Deciding to limit the number of sessions I performed was one of the best things I ever did for my body. Not only has it allowed me to feel better the day after work, but it has also allowed me to stay mentally fresh during the sessions I do book.

Too many back-to-back clients had left me feeling as though I was just running through the motions. Now, with a more reasonable schedule, I’m more alert and more attuned to my clients’ needs. I recommend finding the number of sessions per day that you can comfortably handle as well as figuring out how many days a week are realistic given what’s best for your body and mind.

2. Improve biomechanics. We all know how biomechanics play a role in the way our body feels during our sessions. If your biomechanics — the way the different parts of your body move together — are off, it disrupts the balance that allows you to effectively do the work you’re asking your body to do. With bad biomechanics, the load may end up falling disproportionately on one area of your body.

And that can be a recipe for injury.

Think, for instance, about what happens when someone has a knee problem so they ease up on the knee — only to start feeling pain in their hips where the load has now shifted. Too much work by one part of the body causes imbalance that leads to overuse and, ultimately, to pain. 

Simple changes can make a huge difference in the load on specific body parts. Try lunging as you massage to let your legs take the pressure off of your lower back. Make sure your wrists are not too bent when compressing your client’s muscles to avoid strain. Be certain to sparingly use your thumbs, relying on other body parts like your knuckles and elbows to apply pressure.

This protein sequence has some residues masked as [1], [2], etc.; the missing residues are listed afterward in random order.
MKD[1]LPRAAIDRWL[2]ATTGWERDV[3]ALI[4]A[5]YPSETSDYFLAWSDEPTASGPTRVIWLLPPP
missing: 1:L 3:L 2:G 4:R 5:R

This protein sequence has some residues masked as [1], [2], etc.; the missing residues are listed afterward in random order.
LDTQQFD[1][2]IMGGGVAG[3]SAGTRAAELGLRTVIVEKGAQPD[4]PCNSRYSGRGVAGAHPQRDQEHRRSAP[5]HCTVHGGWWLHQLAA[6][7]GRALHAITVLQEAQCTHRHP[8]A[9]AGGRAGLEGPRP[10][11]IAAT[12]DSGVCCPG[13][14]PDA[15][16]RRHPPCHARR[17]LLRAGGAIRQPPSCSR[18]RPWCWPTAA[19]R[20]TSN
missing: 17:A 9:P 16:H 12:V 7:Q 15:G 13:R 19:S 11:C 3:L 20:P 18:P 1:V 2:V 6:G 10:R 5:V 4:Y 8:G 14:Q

3. Improve your strength and stability. Improving your strength and stability is one way to help increase your capacity. This doesn’t require any special training; just adopting a basic strength program can help build up your muscles’ ability to handle the stress and strain of the very physical work you do.

But remember, strength training increases the load on your body as well. So be mindful of how much load you add during your workouts. You want enough to strengthen your body, but not so much that you can’t recover quickly or begin to feel pain. Do it the right way, though, and you’ll increase your career longevity and personal well-being. 

Joe Yoon demonstrates proper biomechanics.
Joe Yoon demonstrates proper body mechanics.

A Chance to Heal

If you’re in pain, stop pouring water into your glass. Your load is exceeding your capacity. Give your body a chance to heal. Continuing to pour water into your glass will only damage your body more and make it that much harder to recover.

Hopefully, you’re not in pain now, which gives you the perfect opportunity to institute preventive measures so that your load and your capacity stay in equilibrium. That will make you a healthier, happier and more productive massage therapist. 

Joe Yoon is a massage therapist, personal trainer and founder of Joe Therapy, a company that provides massage therapy at his clinic in Orlando, Florida, and through which he teaches stretching and self-massage techniques online. He also wrote, Better Stretching: 9 Minutes a Day to Greater Flexibility, Less Pain and Enhanced Performance, which will be released in early 2020. Joe is also a MASSAGE Magazine All-Star, one of a group of innovative therapists and teachers who are educating the magazine’s community of massage therapists in our print magazine, on our social media channels and on our website. Learn more about our All Stars here.